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--> Before examining the literature as a whole, NIOSH examined statistical significance and control of confounding and other biases present in each study. Finally, NIOSH applied well established criteria to the literature reviewed to determine whether "strong evidence", "evidence", "insufficient evidence" or ''evidence of no effect" suggestive of a causal association was present. As described, the system NIOSH used to identify studies for inclusion in its review, its methods of assessing their methodological rigor, and its process for evaluating the literature as a whole were reasonable and appropriate. In terms of application, however, NIOSH was, at times, less rigorous than its multi-level system of identifying and considering studies of high epidemiological quality might otherwise suggest. Two examples are provided for illustration: NIOSH included numerous studies of neck and neck/shoulder MSDs in which the exposure variable was a measure of ergonomic exposure of the hand and/or wrist in which no measures of force, repetition, or posture directly applicable to the neck or neck/shoulders were obtained. NIOSH acknowledged that such studies were more prone to exposure "misclassification" and indicated that they were given lesser weighting because of it (p. 2-2). The utility of including such studies at all, however, is unclear as they add little or nothing to the clarification of the relationship between ergonomic exposure to the neck or neck and shoulders and disorders of these regions. NIOSH indicated that only 2 of the 27 studies of the relationship between repetition and neck or neck/shoulder MSDs met all four "evaluation criteria" (indicators of methodological rigor) and that only one of those reported odds ratios for the exposure (p. 2-4). Despite this relatively low number of studies meeting criteria for epidemiologic rigor, NIOSH reported in its Conclusions Regarding Repetition that 27 studies found ORs greater than one and that statistically significant increases in risk were found in 19 studies (p.2-12). Basing such summary statements on a body of literature that includes at least some studies of questionable methodological quality may overstate the actual strength of inference that can be made from the limited number of high quality studies available. Other examples similar to those provided here can be found in other sections of the NIOSH report. The body of literature describing the association between work and musculoskeletal disorders is of heterogeneous quality. This has been acknowledged by many investigators and authors, and has been the subjects of numerous published reviews. It appears that NIOSH has included many studies of questionable quality in its comprehensive review although it did make efforts to identify studies of higher and lower quality and to weight those of higher quality in its assessments. NIOSH may have been insufficiently rigorous, however, in its efforts to consider only those studies of sufficiently high methodological quality to render their results useful and to eliminate from consideration those so flawed that their results add little to the resolution of the issue of work-relatedness. In doing so, NIOSH may have weaken the case that it hoped to make from its literature review.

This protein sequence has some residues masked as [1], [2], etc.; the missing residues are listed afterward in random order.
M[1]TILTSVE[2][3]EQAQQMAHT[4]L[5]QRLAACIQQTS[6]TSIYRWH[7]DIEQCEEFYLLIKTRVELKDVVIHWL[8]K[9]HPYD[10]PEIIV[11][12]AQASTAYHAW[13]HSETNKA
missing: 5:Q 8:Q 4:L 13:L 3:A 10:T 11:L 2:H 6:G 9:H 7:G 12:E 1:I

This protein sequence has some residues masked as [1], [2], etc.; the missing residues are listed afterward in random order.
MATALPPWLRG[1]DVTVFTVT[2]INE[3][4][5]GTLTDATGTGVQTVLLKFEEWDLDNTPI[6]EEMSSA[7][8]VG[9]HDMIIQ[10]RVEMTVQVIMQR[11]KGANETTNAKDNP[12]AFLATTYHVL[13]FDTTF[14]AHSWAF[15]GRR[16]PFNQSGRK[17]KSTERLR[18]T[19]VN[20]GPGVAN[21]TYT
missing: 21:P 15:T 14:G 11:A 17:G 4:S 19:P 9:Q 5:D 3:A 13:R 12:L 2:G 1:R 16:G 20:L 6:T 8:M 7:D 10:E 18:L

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--> 3. Would either the inclusion of any omitted studies or the assessment of the quality of those reviewed substantially alter the interpretation of the epidemiological evidence that certain physical stressors in the workplace increase risk of acquiring certain MSDs? More rigorous elimination of those studies that failed to meet criteria for methodological rigor would substantially reduce the number of studies available for review for each of the body locations (i.e., neck, shoulder, elbow, etc.) considered. Review of this smaller, but more rigorous body of literature, would not, in my opinion, substantively change the conclusions drawn from the literature regarding work and musculoskeletal disorders. Because of a relative paucity of high quality investigations, some specific associations, such as that between repetition and neck disorders or force and epicondylitis might be considerably less firm than currently reported if weak studies were excluded from consideration. The conclusion that the literature supports an association between work characterized by forceful and repeated use of the hands and arms and a range of painful musculoskeletal disorders of the upper extremities would still be justifiable, however. 4. What does the evidence tell us about incidence in the general population versus specific groups of workers? No studies of which I am aware have applied identical criteria for identification of MSDs to specific working groups and to the "general population". Some studies have attempted to examine the relationship between work and musculoskeletal disorders in the general population. Virtually were cross-sectional and few, if any, such population based studies used objective assessment of both health and ergonomic exposure, however. As a result, such studies are subject to reporting bias in which those with a painful MSD may be more likely to report exposure than those without such a condition.